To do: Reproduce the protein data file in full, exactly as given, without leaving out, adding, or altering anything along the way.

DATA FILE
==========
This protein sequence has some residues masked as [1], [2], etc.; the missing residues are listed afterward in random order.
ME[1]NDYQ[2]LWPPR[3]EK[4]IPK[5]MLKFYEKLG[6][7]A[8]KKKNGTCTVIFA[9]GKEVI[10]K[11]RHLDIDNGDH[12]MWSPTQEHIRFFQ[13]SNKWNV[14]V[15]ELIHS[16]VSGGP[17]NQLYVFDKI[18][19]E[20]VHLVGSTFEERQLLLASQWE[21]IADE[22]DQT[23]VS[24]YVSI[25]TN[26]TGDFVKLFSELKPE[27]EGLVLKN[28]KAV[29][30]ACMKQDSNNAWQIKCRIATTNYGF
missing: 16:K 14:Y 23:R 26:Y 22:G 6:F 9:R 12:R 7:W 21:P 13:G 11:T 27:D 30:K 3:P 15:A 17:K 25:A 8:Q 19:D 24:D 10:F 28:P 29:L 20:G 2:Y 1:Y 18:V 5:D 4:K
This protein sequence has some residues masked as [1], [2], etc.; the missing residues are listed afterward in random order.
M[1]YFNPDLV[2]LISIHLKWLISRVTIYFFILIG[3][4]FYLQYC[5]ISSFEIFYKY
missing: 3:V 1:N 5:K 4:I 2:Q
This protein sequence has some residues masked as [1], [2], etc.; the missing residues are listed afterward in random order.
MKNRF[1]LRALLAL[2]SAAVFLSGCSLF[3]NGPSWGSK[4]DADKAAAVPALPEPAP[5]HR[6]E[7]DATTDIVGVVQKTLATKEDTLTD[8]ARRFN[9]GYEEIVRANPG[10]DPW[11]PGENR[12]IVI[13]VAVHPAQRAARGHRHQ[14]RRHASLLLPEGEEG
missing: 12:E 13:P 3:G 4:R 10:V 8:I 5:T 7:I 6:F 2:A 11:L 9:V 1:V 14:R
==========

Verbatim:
This protein sequence has some residues masked as [1], [2], etc.; the missing residues are listed afterward in random order.
ME[1]NDYQ[2]LWPPR[3]EK[4]IPK[5]MLKFYEKLG[6][7]A[8]KKKNGTCTVIFA[9]GKEVI[10]K[11]RHLDIDNGDH[12]MWSPTQEHIRFFQ[13]SNKWNV[14]V[15]ELIHS[16]VSGGP[17]NQLYVFDKI[18][19]E[20]VHLVGSTFEERQLLLASQWE[21]IADE[22]DQT[23]VS[24]YVSI[25]TN[26]TGDFVKLFSELKPE[27]EGLVLKN[28]KAV[29][30]ACMKQDSNNAWQIKCRIATTNYGF
missing: 16:K 14:Y 23:R 26:Y 22:G 6:F 9:R 12:R 7:W 21:P 13:G 11:T 27:D 30:K 3:P 15:A 17:K 25:A 8:Q 19:D 24:D 10:F 28:P 29:L 20:G 2:Y 1:Y 18:V 5:D 4:K
This protein sequence has some residues masked as [1], [2], etc.; the missing residues are listed afterward in random order.
M[1]YFNPDLV[2]LISIHLKWLISRVTIYFFILIG[3][4]FYLQYC[5]ISSFEIFYKY
missing: 3:V 1:N 5:K 4:I 2:Q
This protein sequence has some residues masked as [1], [2], etc.; the missing residues are listed afterward in random order.
MKNRF[1]LRALLAL[2]SAAVFLSGCSLF[3]NGPSWGSK[4]DADKAAAVPALPEPAP[5]HR[6]E[7]DATTDIVGVVQKTLATKEDTLTD[8]ARRFN[9]GYEEIVRANPG[10]DPW[11]PGENR[12]IVI[13]VAVHPAQRAARGHRHQ[14]RRHASLLLPEGEEG
missing: 12:E 13:P 3:G 4:R 10:V 8:I 5:T 7:I 6:F 2:A 11:L 9:V 1:V 14:R